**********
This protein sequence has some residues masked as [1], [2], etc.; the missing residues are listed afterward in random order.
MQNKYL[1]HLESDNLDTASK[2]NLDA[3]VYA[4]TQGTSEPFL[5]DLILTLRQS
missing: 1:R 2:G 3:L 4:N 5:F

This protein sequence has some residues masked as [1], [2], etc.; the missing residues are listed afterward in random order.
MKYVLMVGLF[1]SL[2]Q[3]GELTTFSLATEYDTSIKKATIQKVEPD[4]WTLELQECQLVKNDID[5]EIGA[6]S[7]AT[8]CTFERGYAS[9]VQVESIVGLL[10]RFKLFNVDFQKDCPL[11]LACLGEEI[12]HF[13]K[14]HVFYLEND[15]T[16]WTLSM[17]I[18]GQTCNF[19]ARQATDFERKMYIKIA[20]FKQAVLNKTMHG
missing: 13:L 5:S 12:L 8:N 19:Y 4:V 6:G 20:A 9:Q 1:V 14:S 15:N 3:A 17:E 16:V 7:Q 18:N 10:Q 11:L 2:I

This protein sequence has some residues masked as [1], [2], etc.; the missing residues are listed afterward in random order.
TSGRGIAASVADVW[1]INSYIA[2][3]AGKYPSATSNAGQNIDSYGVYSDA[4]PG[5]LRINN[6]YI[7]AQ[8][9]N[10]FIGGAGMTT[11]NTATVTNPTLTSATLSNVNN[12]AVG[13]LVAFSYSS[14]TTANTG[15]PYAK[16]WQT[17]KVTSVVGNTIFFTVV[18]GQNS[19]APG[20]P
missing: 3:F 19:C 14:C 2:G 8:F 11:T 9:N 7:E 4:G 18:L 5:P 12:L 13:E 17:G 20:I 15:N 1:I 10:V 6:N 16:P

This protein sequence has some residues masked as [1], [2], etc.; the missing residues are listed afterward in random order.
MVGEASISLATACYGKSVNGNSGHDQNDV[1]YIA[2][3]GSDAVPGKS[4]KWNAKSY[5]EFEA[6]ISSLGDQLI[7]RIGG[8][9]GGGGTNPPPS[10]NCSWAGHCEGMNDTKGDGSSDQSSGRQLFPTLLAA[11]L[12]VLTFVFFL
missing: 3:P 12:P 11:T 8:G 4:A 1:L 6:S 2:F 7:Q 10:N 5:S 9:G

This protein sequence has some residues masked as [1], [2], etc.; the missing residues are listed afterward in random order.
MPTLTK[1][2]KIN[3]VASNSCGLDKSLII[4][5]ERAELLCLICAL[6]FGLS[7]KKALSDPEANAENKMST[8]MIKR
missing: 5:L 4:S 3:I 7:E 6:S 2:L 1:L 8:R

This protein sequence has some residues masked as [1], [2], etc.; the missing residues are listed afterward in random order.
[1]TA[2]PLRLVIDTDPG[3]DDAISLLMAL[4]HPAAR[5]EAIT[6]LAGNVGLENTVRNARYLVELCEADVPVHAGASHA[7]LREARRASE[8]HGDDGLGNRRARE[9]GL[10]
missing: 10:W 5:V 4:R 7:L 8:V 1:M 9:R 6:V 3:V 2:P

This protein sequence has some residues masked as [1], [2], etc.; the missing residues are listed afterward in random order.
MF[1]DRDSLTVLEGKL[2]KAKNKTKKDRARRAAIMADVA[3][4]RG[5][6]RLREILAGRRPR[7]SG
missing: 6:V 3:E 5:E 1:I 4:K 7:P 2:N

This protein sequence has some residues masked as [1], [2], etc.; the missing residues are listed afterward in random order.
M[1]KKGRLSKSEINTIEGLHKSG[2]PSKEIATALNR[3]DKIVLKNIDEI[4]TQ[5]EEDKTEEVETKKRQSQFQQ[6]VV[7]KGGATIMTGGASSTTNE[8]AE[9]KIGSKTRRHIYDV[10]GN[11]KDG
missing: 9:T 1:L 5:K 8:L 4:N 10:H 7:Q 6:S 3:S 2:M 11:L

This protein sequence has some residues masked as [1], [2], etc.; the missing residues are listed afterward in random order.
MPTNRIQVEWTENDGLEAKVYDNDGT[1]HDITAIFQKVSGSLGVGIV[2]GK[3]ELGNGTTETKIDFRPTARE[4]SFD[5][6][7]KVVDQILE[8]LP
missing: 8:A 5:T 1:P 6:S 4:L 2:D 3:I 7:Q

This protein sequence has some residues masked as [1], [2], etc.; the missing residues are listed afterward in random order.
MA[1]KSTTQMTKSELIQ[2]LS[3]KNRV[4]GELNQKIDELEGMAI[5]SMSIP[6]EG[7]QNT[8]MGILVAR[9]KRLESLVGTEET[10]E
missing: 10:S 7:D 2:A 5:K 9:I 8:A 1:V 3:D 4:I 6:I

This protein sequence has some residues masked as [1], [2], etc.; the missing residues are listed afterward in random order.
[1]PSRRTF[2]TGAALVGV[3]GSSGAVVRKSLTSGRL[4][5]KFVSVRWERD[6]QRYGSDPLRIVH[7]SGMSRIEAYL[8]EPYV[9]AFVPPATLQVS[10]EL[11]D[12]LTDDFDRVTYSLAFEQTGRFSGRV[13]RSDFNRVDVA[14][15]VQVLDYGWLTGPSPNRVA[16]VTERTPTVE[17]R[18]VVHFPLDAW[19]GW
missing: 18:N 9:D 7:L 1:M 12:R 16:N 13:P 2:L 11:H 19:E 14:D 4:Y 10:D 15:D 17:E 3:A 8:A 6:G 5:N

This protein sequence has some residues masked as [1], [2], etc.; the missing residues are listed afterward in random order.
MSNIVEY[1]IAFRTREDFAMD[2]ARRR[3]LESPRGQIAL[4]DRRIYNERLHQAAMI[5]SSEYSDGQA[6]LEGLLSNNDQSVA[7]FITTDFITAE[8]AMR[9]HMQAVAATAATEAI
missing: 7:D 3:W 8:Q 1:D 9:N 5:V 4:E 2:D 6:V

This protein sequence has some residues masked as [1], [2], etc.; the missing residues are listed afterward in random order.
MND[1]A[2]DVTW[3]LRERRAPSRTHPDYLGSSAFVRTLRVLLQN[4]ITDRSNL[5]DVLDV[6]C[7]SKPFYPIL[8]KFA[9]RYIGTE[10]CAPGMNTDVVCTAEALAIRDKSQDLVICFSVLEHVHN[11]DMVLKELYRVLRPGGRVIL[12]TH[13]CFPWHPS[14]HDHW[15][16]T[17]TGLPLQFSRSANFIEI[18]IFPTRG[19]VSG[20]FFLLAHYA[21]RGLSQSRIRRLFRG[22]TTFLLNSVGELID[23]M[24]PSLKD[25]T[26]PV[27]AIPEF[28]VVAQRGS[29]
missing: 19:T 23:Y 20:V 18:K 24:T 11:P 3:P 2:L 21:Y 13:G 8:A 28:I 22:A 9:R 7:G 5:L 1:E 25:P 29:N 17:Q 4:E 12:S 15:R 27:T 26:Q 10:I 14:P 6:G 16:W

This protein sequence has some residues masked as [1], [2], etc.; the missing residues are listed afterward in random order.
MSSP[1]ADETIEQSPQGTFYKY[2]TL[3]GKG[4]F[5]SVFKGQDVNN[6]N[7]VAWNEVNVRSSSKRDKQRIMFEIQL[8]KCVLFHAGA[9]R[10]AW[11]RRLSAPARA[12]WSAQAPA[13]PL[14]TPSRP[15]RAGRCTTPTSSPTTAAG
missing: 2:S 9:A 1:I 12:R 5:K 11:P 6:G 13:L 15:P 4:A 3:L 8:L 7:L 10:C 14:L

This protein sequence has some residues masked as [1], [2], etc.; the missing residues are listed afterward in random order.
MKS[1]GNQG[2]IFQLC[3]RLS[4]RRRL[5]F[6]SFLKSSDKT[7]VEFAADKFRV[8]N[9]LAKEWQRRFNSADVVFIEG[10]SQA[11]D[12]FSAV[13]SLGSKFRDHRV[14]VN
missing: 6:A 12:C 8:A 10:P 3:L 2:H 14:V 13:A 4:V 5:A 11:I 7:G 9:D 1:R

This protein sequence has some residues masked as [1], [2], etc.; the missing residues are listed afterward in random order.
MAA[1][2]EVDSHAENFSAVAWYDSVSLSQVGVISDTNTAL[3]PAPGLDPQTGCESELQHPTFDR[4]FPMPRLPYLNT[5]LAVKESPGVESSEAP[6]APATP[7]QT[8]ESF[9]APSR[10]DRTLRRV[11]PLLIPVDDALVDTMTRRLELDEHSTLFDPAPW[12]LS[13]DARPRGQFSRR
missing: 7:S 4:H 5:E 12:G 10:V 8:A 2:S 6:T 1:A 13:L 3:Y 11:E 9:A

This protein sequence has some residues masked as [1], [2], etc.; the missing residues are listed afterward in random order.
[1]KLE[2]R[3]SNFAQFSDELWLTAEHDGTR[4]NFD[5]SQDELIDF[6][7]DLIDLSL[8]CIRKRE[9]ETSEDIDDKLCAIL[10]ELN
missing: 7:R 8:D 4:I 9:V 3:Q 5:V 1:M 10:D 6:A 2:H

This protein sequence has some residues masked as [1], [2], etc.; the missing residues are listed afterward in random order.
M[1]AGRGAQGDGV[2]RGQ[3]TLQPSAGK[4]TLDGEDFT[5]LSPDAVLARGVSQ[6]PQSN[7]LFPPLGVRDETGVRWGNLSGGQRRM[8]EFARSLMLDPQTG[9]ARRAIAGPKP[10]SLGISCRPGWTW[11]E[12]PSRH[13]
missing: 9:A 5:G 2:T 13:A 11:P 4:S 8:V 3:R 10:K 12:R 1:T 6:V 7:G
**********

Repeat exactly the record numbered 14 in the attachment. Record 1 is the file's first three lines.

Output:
This protein sequence has some residues masked as [1], [2], etc.; the missing residues are listed afterward in random order.
MSSP[1]ADETIEQSPQGTFYKY[2]TL[3]GKG[4]F[5]SVFKGQDVNN[6]N[7]VAWNEVNVRSSSKRDKQRIMFEIQL[8]KCVLFHAGA[9]R[10]AW[11]RRLSAPARA[12]WSAQAPA[13]PL[14]TPSRP[15]RAGRCTTPTSSPTTAAG
missing: 2:S 9:A 1:I 12:R 5:K 11:P 6:G 13:L 15:P 4:A 3:L 8:L 7:L 10:C 14:L